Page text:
First Advisor

Virginia L. Butler

Term of Graduation

Summer 2021

Date of Publication


Document Type


Degree Name

Master of Science (M.S.) in Anthropology






Cultural property -- Protection -- Oregon -- Sauvie Island, Cultural property -- Oregon -- Sauvie Island, Indians of North America -- Lower Columbia River (Or. and Wash.), Values, Risk assessment



Physical Description

1 online resource (xii, 286 pages)


New and increasing threats to cultural heritage resources have pushed archaeologists, land managers, and Indigenous peoples to develop strategies to identify at-risk resources, determine condition, vulnerabilities, and value of said resources, and then provide mitigation and preservation prioritizations and recommendations for the future. One such strategy is the risk assessment approach. Typically, to guide ongoing and future management of vulnerable cultural resources, risk assessments consider preexisting archaeological data, alongside geomorphological and hydrological landform characteristics, to prioritize sites for preservation. While such assessments have been conducted around the globe, they have not been widely applied on the Lower Columbia of Oregon and Washington (U.S.A.), nor has a localized methodology been developed, particularly one that incorporates the perspectives and values of descendent communities, through a collaborative partnership.

My research took such a collaborative approach to risk assessment, via a case study of the western shoreline of Sauvie Island, located on the Lower Columbia River, in partnership with one of several tribes with strong ties to the river, the Confederated Tribes of the Grand Ronde. My project examined an area of cultural significance to develop a baseline prioritization assessment, using the novel strategy of waterborne survey via kayak to access my study area. I posed two primary research questions: -- 1) What forces negatively impacted cultural heritage resources? 2) How did tribal partners prioritize cultural resources for preservation?

To address these questions, I conducted fieldwork over the course of several months along the ~34 km western shoreline of Sauvie Island, recording 18 archaeological sites, including 8 previously recorded sites and 10 newly identified ones. Using GIS capable devices and geotagged photography, I recorded nearly 2,000 artifacts, as well as in situ cultural deposits, dateable features, and diagnostic artifacts. These elements of the physical archaeological assemblage factored into a series of six variables defining archaeological value. I also recorded factors which put each site at risk, such as erosion and modern cultural impacts. To obtain tribal input about their views of value, I had seven collaborative meetings with staff members of the Tribal Historic Preservation Office (THPO) from the Confederated Tribes of the Grand Ronde. Through an iterative process of editing and review, we identified six variables that communicated how the Grand Ronde value cultural resources. Together, archaeological and tribal values and risk assessment scores were joined to create prioritization preservation scores for each of the 18 sites recorded during my project.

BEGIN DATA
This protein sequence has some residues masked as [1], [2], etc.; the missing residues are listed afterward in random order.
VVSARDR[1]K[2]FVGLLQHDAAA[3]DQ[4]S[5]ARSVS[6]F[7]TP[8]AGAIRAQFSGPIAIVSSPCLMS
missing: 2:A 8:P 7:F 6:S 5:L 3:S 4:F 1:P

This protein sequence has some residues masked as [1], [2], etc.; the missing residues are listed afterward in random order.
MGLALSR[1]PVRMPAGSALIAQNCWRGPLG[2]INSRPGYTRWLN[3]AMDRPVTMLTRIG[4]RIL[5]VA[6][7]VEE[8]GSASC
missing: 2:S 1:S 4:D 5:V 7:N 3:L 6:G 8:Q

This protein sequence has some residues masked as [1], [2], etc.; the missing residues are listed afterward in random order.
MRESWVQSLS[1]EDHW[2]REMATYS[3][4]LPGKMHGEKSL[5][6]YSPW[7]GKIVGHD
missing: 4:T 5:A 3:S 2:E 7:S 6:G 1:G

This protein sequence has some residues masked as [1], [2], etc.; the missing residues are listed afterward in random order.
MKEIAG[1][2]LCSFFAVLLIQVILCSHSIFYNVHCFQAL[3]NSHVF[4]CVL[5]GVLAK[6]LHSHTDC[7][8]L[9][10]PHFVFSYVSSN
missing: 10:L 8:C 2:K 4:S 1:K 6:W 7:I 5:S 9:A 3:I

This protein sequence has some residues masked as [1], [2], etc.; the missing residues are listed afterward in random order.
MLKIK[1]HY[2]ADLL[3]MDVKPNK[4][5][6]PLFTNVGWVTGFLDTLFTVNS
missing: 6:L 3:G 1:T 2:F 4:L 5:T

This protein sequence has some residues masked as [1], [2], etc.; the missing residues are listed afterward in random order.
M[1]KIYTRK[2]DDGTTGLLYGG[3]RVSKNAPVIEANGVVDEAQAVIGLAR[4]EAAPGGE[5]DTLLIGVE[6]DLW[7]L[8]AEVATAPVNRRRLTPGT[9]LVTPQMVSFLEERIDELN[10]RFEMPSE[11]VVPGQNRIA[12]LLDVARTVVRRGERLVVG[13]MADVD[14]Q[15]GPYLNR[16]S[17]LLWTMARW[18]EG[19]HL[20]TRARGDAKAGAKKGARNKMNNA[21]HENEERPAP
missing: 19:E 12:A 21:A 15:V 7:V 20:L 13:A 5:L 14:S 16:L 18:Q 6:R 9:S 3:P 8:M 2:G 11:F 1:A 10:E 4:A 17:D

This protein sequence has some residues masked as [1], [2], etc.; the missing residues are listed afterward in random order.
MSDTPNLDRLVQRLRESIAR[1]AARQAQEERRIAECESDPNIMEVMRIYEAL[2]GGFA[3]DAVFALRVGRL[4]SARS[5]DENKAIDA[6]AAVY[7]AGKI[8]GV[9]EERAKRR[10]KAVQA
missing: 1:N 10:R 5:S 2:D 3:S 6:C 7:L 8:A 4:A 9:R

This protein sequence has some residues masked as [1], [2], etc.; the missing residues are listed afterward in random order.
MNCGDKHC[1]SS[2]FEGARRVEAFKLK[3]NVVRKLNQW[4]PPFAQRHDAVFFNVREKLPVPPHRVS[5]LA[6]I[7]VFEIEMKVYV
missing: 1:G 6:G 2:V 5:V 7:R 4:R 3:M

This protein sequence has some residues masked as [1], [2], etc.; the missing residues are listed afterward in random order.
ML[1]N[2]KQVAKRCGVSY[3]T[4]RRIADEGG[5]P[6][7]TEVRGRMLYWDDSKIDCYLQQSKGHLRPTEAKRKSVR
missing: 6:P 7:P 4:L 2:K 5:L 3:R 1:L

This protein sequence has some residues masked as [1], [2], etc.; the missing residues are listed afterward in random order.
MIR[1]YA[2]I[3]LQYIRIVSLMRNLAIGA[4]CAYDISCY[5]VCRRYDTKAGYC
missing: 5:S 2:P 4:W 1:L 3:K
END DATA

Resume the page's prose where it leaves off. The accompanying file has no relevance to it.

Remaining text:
The application of the prioritization assessment process identified two sites scoring "Very High", four sites scoring "High", four sites scoring "Medium", seven sites scoring "Low", and one site placed in the "Very Low" group. The assessment process showed where archaeological and tribal values overlapped, largely in areas of proximity to ethnographic locations and rare characteristics of the site. The assessment also showed where sites diverged, where tribal values recognized the potential of a site over the observed physical assemblage, and where, most importantly, sites retained reconnectivity, or an aspect that the tribe could reengage with, be it through land access, the activities that could be conducted at the site, or the context of other sites and ethnographic locations around it. Additionally, the assessment also highlighted ways sites are vulnerable to loss from erosion. Fifteen of the 18 sites have some combination of sheer eroding banks, slumping, undercutting, or sheer beach edge. Sediment starvation due to upstream river dams and boat wake are the main forces of erosion along the shoreline.

My project has several values. First, I have provided an up-to-date overview of cultural resources along the western shoreline of Sauvie Island for the Oregon State Historic Preservation Office and other agencies, such as the Oregon Department of Fish and Wildlife. This alone will be useful for management purposes. Second, I have created a preservation prioritization process which allows for a systematic review of archaeological values, tribal values, and risk factors. This process could be applied both in the Lower Columbia and elsewhere. Third, through a collaborative effort with my Grand Ronde tribal partners, I have identified a number of tribal values that reflect how a descendant community views cultural resources. This case study has produced a risk assessment template based not only on archaeological value, but also value to descendent communities. Future work should expand the assessment to include perspectives from other tribes with ties to Sauvie Island.


© 2021 Phillip James Daily

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